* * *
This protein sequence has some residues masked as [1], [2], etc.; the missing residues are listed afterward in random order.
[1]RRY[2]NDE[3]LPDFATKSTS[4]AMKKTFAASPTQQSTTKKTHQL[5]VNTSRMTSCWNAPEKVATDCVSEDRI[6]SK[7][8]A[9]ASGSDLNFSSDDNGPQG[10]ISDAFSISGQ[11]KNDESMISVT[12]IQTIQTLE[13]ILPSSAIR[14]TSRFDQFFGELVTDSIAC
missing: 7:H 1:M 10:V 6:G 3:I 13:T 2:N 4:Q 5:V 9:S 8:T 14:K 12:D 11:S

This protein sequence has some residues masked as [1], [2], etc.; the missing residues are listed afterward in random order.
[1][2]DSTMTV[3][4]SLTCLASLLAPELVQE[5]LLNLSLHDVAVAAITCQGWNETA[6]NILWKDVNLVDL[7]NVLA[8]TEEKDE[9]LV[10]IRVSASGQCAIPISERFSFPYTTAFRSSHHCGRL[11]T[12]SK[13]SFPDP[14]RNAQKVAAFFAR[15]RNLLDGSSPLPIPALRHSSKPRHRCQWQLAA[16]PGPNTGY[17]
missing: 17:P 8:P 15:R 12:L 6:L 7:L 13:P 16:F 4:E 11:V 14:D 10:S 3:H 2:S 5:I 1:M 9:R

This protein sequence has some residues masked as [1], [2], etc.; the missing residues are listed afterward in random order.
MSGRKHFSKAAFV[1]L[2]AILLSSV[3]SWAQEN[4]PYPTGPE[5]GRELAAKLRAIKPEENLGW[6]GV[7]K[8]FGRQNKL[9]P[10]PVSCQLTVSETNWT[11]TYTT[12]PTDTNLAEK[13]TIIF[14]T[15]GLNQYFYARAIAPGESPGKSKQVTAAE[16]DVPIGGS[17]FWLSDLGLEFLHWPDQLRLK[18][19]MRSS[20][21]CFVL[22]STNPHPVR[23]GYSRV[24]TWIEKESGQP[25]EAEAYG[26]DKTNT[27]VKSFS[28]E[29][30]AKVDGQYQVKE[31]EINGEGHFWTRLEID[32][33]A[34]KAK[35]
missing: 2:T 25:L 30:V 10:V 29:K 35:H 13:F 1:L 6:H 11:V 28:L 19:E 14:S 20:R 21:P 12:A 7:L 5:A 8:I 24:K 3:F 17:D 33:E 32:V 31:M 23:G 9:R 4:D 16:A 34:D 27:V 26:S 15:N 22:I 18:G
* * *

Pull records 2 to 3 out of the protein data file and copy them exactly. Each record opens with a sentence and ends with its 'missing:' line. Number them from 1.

This protein sequence has some residues masked as [1], [2], etc.; the missing residues are listed afterward in random order.
[1][2]DSTMTV[3][4]SLTCLASLLAPELVQE[5]LLNLSLHDVAVAAITCQGWNETA[6]NILWKDVNLVDL[7]NVLA[8]TEEKDE[9]LV[10]IRVSASGQCAIPISERFSFPYTTAFRSSHHCGRL[11]T[12]SK[13]SFPDP[14]RNAQKVAAFFAR[15]RNLLDGSSPLPIPALRHSSKPRHRCQWQLAA[16]PGPNTGY[17]
missing: 17:P 8:P 15:R 12:L 6:L 7:L 13:P 16:F 4:E 11:V 14:D 10:S 3:H 2:S 5:I 1:M 9:R

This protein sequence has some residues masked as [1], [2], etc.; the missing residues are listed afterward in random order.
MSGRKHFSKAAFV[1]L[2]AILLSSV[3]SWAQEN[4]PYPTGPE[5]GRELAAKLRAIKPEENLGW[6]GV[7]K[8]FGRQNKL[9]P[10]PVSCQLTVSETNWT[11]TYTT[12]PTDTNLAEK[13]TIIF[14]T[15]GLNQYFYARAIAPGESPGKSKQVTAAE[16]DVPIGGS[17]FWLSDLGLEFLHWPDQLRLK[18][19]MRSS[20][21]CFVL[22]STNPHPVR[23]GYSRV[24]TWIEKESGQP[25]EAEAYG[26]DKTNT[27]VKSFS[28]E[29][30]AKVDGQYQVKE[31]EINGEGHFWTRLEID[32][33]A[34]KAK[35]
missing: 2:T 25:L 30:V 10:V 29:K 35:H 13:F 1:L 6:H 11:V 28:L 19:E 14:S 20:R 21:P 12:A 7:L 5:A 8:I 24:K 3:F 17:D 33:E 32:V 31:M 23:G 9:R 4:D 16:A 34:D 27:V 26:S 15:N 22:I 18:G